Conference participants who chose to attend the papers focused on dress and adornment (what else would one want to attend!?) then walked to the Palace to convene in a very special room—Queen Victoria’s bedroom where she was awoken on June 20, 1837 with the announcement that William IV had died, and that she was now Queen Victoria. Our conference panel–consisting of Kevin, myself, and colleagues Kimberly Chrisman-Campbell and Dale Gluckman–was on Friday, June 8. It was titled: Shedding New Light on Collecting and Interpreting Royal Dress—The Helen Larson Historic Fashion Collection. The FIDM Museum is currently fundraising to acquire this amazing collection, which includes fifty pieces worn by British royal women. Dale moderated our papers, and discussed Helen Larson and her collecting principles. I was up next, and the title of my paper was: Queen’s, Princesses, and a Commoner: Royal Dress from the Helen Larson Historic Fashion Collection. I traced the provenance of pieces worn by Queen Victoria, her children, Queen Alexandra, Queen Mary, and Mary’s daughter, Princess Mary.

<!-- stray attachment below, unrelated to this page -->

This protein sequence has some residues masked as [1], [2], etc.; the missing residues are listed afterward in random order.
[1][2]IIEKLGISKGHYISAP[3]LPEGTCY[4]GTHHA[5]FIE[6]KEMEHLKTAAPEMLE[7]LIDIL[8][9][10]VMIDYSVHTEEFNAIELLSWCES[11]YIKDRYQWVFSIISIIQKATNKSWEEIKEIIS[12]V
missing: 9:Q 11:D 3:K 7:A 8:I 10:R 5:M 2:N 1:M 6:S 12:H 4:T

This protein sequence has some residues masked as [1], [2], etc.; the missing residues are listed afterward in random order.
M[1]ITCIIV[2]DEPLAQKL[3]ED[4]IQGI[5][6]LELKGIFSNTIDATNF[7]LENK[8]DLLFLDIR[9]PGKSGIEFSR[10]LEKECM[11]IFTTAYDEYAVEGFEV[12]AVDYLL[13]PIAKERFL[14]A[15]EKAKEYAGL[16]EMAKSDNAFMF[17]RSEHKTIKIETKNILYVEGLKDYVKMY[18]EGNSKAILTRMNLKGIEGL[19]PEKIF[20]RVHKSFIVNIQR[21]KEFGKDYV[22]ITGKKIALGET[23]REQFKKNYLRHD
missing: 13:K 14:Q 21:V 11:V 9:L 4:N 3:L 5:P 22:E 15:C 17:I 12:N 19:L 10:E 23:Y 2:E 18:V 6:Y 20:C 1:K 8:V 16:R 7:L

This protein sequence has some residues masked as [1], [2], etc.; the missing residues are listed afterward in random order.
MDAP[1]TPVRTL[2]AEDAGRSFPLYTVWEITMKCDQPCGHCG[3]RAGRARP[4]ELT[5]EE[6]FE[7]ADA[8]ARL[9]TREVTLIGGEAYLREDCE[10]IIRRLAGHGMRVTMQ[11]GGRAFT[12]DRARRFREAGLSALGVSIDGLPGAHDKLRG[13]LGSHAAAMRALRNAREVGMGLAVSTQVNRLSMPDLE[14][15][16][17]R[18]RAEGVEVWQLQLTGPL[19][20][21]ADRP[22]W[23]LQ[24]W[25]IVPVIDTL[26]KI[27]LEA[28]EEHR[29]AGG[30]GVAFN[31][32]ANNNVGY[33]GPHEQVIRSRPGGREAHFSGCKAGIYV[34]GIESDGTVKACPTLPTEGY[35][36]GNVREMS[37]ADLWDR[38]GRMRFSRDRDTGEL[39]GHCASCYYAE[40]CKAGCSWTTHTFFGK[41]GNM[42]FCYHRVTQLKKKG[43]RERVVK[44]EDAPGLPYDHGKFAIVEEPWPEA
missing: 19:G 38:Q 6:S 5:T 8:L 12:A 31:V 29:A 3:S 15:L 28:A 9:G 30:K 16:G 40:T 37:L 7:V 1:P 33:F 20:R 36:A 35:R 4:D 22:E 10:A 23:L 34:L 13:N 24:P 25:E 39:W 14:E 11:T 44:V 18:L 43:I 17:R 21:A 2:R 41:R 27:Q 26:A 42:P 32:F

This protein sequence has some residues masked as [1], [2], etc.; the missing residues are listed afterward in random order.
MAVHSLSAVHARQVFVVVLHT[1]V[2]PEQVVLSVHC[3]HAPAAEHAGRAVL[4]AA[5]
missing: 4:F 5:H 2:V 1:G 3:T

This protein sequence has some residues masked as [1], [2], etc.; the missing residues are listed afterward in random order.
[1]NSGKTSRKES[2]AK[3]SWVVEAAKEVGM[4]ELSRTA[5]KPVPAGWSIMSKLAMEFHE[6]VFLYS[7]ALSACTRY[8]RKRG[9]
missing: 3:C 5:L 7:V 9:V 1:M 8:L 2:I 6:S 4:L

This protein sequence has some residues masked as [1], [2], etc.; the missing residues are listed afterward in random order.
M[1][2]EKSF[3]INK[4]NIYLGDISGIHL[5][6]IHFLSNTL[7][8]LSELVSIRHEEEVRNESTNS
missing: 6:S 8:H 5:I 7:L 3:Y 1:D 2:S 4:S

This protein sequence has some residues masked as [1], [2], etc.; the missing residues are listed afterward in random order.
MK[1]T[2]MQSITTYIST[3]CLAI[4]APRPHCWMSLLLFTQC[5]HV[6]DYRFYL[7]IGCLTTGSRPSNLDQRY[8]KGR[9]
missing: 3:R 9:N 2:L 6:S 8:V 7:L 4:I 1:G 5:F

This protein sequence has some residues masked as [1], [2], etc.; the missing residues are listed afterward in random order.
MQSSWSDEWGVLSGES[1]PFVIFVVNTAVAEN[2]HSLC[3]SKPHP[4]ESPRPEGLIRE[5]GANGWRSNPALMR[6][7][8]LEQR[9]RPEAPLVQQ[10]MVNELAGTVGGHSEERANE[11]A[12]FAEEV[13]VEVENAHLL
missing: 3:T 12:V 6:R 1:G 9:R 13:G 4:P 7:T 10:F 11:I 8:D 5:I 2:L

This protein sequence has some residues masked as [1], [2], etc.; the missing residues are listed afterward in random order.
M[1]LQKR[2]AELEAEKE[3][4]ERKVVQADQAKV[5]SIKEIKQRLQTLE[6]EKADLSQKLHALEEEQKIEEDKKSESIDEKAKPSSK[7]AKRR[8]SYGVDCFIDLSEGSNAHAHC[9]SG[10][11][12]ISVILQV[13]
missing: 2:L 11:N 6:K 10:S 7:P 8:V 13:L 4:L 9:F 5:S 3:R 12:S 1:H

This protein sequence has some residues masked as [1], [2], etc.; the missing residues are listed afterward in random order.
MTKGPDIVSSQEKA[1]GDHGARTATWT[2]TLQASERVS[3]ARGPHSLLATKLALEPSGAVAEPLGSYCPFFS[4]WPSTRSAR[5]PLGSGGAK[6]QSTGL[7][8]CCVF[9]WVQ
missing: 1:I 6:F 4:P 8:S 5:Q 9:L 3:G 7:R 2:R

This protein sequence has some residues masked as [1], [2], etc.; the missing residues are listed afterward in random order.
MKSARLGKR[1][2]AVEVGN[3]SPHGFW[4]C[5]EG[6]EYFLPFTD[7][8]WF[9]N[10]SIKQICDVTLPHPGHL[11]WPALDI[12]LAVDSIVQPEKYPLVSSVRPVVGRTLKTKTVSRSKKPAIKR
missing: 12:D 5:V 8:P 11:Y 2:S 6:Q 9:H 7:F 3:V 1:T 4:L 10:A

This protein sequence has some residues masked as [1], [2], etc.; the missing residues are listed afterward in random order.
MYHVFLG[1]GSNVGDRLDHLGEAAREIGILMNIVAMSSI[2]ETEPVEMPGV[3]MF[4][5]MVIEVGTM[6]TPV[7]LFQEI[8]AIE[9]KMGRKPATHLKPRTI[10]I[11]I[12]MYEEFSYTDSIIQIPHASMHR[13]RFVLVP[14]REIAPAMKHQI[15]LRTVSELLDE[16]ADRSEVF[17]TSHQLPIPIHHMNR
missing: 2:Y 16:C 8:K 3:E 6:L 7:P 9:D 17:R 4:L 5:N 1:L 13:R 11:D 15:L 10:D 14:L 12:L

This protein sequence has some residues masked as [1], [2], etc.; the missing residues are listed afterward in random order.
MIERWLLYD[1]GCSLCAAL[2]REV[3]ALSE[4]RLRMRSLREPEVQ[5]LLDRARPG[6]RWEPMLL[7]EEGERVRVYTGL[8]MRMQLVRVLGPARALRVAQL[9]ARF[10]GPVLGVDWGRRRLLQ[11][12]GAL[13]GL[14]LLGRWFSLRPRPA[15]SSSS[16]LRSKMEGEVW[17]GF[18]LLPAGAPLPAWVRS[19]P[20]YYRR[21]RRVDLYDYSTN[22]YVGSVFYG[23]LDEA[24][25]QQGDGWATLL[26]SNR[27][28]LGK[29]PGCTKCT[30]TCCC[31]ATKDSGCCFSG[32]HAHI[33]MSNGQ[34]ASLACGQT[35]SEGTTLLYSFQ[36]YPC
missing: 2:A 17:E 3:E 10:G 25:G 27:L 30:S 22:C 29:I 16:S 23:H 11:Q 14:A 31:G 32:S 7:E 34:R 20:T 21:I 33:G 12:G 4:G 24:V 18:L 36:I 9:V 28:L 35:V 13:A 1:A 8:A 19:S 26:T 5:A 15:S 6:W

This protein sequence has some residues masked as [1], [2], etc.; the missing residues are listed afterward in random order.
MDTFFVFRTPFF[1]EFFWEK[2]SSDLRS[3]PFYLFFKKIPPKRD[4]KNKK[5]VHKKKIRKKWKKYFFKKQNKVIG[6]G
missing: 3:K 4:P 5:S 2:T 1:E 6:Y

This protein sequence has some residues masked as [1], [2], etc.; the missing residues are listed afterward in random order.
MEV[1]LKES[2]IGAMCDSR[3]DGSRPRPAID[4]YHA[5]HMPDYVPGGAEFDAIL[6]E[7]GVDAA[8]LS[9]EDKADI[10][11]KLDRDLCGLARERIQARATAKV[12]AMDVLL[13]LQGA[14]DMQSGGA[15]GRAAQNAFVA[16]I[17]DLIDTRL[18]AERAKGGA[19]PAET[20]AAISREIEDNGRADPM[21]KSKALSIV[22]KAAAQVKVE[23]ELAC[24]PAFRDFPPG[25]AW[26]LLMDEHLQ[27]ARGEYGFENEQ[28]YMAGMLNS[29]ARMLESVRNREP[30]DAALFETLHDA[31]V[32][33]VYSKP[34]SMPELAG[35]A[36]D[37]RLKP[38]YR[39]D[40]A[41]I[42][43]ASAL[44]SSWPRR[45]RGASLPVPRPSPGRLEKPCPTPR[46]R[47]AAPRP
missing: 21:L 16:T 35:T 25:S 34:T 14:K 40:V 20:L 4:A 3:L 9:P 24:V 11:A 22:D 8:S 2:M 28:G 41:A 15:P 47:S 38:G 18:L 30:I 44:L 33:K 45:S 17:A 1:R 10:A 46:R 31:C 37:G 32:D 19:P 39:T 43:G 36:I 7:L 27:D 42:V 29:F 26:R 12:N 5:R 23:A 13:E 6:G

Exhibit14-1Gown worn by Queen Victoria, c. 1897, Helen Larson Historic Fashion Collection.

Many of the pieces came into Helen Larson’s collection by way of collector and dealer Doris Langley Moore. I was able to navigate the route from royals’ closets, to Doris’s hands and to Helen’s Whittier, California dining room table (where she opened all her purchases), thanks to the Helen Larson Papers, an historically important cache containing hundreds of letters written between the two women, as well as receipts and auction catalogues.

Kimberly Chrisman-Campbell spoke next on Diagnosing the Dress of the Queen’s Train Bearers at the Coronation of George III. Her paper focused on a court bodice worn by Lady Mary Douglas, one of six unmarried earls’ daughters who attended the Queen during the 1761 coronation ceremony of George III.